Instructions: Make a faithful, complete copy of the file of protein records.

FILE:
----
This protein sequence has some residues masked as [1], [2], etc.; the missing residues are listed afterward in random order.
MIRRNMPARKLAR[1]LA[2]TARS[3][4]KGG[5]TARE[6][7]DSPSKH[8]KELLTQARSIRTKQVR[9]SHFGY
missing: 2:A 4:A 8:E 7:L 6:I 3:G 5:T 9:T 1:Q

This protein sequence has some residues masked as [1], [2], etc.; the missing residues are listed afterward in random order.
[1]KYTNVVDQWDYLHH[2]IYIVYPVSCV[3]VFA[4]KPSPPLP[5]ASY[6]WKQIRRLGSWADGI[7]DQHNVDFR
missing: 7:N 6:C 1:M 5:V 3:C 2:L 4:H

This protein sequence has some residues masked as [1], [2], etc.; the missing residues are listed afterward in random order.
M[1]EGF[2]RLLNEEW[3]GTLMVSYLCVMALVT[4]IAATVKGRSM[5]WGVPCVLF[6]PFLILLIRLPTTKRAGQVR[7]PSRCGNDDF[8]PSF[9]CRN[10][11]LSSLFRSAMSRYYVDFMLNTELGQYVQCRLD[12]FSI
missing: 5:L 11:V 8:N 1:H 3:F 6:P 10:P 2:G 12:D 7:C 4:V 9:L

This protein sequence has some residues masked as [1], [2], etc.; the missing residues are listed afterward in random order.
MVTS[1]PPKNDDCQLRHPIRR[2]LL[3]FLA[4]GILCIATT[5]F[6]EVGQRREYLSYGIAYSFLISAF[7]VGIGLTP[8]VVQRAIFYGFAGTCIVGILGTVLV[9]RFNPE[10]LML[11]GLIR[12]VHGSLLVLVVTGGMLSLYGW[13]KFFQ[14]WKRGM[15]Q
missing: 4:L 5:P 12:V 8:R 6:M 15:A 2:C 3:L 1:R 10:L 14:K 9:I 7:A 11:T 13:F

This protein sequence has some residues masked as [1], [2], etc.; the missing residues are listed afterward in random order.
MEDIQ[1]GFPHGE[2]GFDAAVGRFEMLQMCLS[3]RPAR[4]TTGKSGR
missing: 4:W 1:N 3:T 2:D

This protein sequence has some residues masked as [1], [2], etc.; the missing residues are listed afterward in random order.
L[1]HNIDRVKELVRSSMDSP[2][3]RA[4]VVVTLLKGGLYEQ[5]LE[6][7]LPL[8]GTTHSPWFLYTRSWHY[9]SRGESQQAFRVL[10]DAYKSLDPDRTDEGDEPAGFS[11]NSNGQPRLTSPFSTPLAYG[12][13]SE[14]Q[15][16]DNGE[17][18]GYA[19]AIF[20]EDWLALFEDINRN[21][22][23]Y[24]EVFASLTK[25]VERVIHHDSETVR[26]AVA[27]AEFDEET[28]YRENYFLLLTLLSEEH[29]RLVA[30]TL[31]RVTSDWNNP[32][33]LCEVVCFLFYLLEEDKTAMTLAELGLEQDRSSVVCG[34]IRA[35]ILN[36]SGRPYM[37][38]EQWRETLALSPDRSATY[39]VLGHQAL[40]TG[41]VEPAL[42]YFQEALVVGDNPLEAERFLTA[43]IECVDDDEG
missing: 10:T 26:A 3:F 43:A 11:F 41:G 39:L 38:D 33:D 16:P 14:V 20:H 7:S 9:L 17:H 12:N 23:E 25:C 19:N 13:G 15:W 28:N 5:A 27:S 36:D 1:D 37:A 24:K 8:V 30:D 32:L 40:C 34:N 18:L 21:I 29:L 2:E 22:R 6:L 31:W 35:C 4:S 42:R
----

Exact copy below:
This protein sequence has some residues masked as [1], [2], etc.; the missing residues are listed afterward in random order.
MIRRNMPARKLAR[1]LA[2]TARS[3][4]KGG[5]TARE[6][7]DSPSKH[8]KELLTQARSIRTKQVR[9]SHFGY
missing: 2:A 4:A 8:E 7:L 6:I 3:G 5:T 9:T 1:Q

This protein sequence has some residues masked as [1], [2], etc.; the missing residues are listed afterward in random order.
[1]KYTNVVDQWDYLHH[2]IYIVYPVSCV[3]VFA[4]KPSPPLP[5]ASY[6]WKQIRRLGSWADGI[7]DQHNVDFR
missing: 7:N 6:C 1:M 5:V 3:C 2:L 4:H

This protein sequence has some residues masked as [1], [2], etc.; the missing residues are listed afterward in random order.
M[1]EGF[2]RLLNEEW[3]GTLMVSYLCVMALVT[4]IAATVKGRSM[5]WGVPCVLF[6]PFLILLIRLPTTKRAGQVR[7]PSRCGNDDF[8]PSF[9]CRN[10][11]LSSLFRSAMSRYYVDFMLNTELGQYVQCRLD[12]FSI
missing: 5:L 11:V 8:N 1:H 3:F 6:P 10:P 2:G 12:D 7:C 4:V 9:L

This protein sequence has some residues masked as [1], [2], etc.; the missing residues are listed afterward in random order.
MVTS[1]PPKNDDCQLRHPIRR[2]LL[3]FLA[4]GILCIATT[5]F[6]EVGQRREYLSYGIAYSFLISAF[7]VGIGLTP[8]VVQRAIFYGFAGTCIVGILGTVLV[9]RFNPE[10]LML[11]GLIR[12]VHGSLLVLVVTGGMLSLYGW[13]KFFQ[14]WKRGM[15]Q
missing: 4:L 5:P 12:V 8:R 6:M 15:A 2:C 3:L 1:R 10:L 14:K 9:I 7:A 11:T 13:F

This protein sequence has some residues masked as [1], [2], etc.; the missing residues are listed afterward in random order.
MEDIQ[1]GFPHGE[2]GFDAAVGRFEMLQMCLS[3]RPAR[4]TTGKSGR
missing: 4:W 1:N 3:T 2:D

This protein sequence has some residues masked as [1], [2], etc.; the missing residues are listed afterward in random order.
L[1]HNIDRVKELVRSSMDSP[2][3]RA[4]VVVTLLKGGLYEQ[5]LE[6][7]LPL[8]GTTHSPWFLYTRSWHY[9]SRGESQQAFRVL[10]DAYKSLDPDRTDEGDEPAGFS[11]NSNGQPRLTSPFSTPLAYG[12][13]SE[14]Q[15][16]DNGE[17][18]GYA[19]AIF[20]EDWLALFEDINRN[21][22][23]Y[24]EVFASLTK[25]VERVIHHDSETVR[26]AVA[27]AEFDEET[28]YRENYFLLLTLLSEEH[29]RLVA[30]TL[31]RVTSDWNNP[32][33]LCEVVCFLFYLLEEDKTAMTLAELGLEQDRSSVVCG[34]IRA[35]ILN[36]SGRPYM[37][38]EQWRETLALSPDRSATY[39]VLGHQAL[40]TG[41]VEPAL[42]YFQEALVVGDNPLEAERFLTA[43]IECVDDDEG
missing: 10:T 26:A 3:F 43:A 11:F 41:G 39:L 38:D 33:D 16:P 14:V 20:H 7:S 9:L 17:H 12:N 23:E 25:C 19:N 13:G 15:W 28:N 5:A 27:S 36:D 1:D 37:A 24:K 8:V 30:D 32:L 40:C 34:N 18:L 21:I 29:L 2:E 22:R 6:L 31:W 35:C 4:S 42:R